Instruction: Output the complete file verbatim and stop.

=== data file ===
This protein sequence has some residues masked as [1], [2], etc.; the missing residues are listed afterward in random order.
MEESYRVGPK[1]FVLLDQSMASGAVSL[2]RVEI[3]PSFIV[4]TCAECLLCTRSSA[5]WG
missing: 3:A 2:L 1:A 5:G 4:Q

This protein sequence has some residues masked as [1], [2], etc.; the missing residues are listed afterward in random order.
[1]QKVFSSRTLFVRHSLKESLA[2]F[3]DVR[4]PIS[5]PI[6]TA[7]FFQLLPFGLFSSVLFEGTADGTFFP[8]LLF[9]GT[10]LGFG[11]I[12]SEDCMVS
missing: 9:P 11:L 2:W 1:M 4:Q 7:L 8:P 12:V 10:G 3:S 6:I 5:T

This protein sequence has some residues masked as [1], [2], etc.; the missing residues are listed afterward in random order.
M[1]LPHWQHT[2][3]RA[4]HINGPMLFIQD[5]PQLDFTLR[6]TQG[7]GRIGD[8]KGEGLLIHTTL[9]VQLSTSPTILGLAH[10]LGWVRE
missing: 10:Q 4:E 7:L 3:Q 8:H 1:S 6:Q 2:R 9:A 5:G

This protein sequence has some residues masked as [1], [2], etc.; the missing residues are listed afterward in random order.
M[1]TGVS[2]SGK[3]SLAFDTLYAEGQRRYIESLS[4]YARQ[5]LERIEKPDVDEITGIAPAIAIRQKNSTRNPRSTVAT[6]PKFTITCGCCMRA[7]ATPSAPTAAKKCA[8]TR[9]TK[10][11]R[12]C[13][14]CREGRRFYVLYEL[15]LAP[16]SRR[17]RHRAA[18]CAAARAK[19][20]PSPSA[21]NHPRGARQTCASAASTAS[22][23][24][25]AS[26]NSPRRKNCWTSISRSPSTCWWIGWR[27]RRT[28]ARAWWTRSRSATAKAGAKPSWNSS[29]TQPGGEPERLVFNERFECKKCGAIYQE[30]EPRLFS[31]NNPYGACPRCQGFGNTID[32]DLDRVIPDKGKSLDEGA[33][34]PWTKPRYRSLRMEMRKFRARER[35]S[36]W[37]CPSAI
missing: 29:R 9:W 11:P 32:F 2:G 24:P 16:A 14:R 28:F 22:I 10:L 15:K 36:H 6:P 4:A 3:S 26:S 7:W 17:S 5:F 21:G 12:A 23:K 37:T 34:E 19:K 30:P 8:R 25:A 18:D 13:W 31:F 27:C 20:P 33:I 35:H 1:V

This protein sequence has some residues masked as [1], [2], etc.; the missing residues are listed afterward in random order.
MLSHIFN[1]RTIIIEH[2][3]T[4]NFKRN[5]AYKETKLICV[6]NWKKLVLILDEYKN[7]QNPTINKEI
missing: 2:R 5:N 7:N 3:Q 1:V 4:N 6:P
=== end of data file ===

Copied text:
This protein sequence has some residues masked as [1], [2], etc.; the missing residues are listed afterward in random order.
MEESYRVGPK[1]FVLLDQSMASGAVSL[2]RVEI[3]PSFIV[4]TCAECLLCTRSSA[5]WG
missing: 3:A 2:L 1:A 5:G 4:Q

This protein sequence has some residues masked as [1], [2], etc.; the missing residues are listed afterward in random order.
[1]QKVFSSRTLFVRHSLKESLA[2]F[3]DVR[4]PIS[5]PI[6]TA[7]FFQLLPFGLFSSVLFEGTADGTFFP[8]LLF[9]GT[10]LGFG[11]I[12]SEDCMVS
missing: 9:P 11:L 2:W 1:M 4:Q 7:L 8:P 12:V 10:G 3:S 6:I 5:T

This protein sequence has some residues masked as [1], [2], etc.; the missing residues are listed afterward in random order.
M[1]LPHWQHT[2][3]RA[4]HINGPMLFIQD[5]PQLDFTLR[6]TQG[7]GRIGD[8]KGEGLLIHTTL[9]VQLSTSPTILGLAH[10]LGWVRE
missing: 10:Q 4:E 7:L 3:Q 8:H 1:S 6:Q 2:R 9:A 5:G

This protein sequence has some residues masked as [1], [2], etc.; the missing residues are listed afterward in random order.
M[1]TGVS[2]SGK[3]SLAFDTLYAEGQRRYIESLS[4]YARQ[5]LERIEKPDVDEITGIAPAIAIRQKNSTRNPRSTVAT[6]PKFTITCGCCMRA[7]ATPSAPTAAKKCA[8]TR[9]TK[10][11]R[12]C[13][14]CREGRRFYVLYEL[15]LAP[16]SRR[17]RHRAA[18]CAAARAK[19][20]PSPSA[21]NHPRGARQTCASAASTAS[22][23][24][25]AS[26]NSPRRKNCWTSISRSPSTCWWIGWR[27]RRT[28]ARAWWTRSRSATAKAGAKPSWNSS[29]TQPGGEPERLVFNERFECKKCGAIYQE[30]EPRLFS[31]NNPYGACPRCQGFGNTID[32]DLDRVIPDKGKSLDEGA[33][34]PWTKPRYRSLRMEMRKFRARER[35]S[36]W[37]CPSAI
missing: 29:R 9:W 11:P 32:F 2:G 24:P 16:A 14:R 28:F 22:I 10:L 15:K 36:H 6:P 4:A 3:S 26:S 7:W 17:S 5:F 21:G 12:A 23:K 37:T 34:E 19:K 30:P 8:R 25:A 18:D 13:W 31:F 27:C 20:P 33:I 35:H 1:V

This protein sequence has some residues masked as [1], [2], etc.; the missing residues are listed afterward in random order.
MLSHIFN[1]RTIIIEH[2][3]T[4]NFKRN[5]AYKETKLICV[6]NWKKLVLILDEYKN[7]QNPTINKEI
missing: 2:R 5:N 7:N 3:Q 1:V 4:N 6:P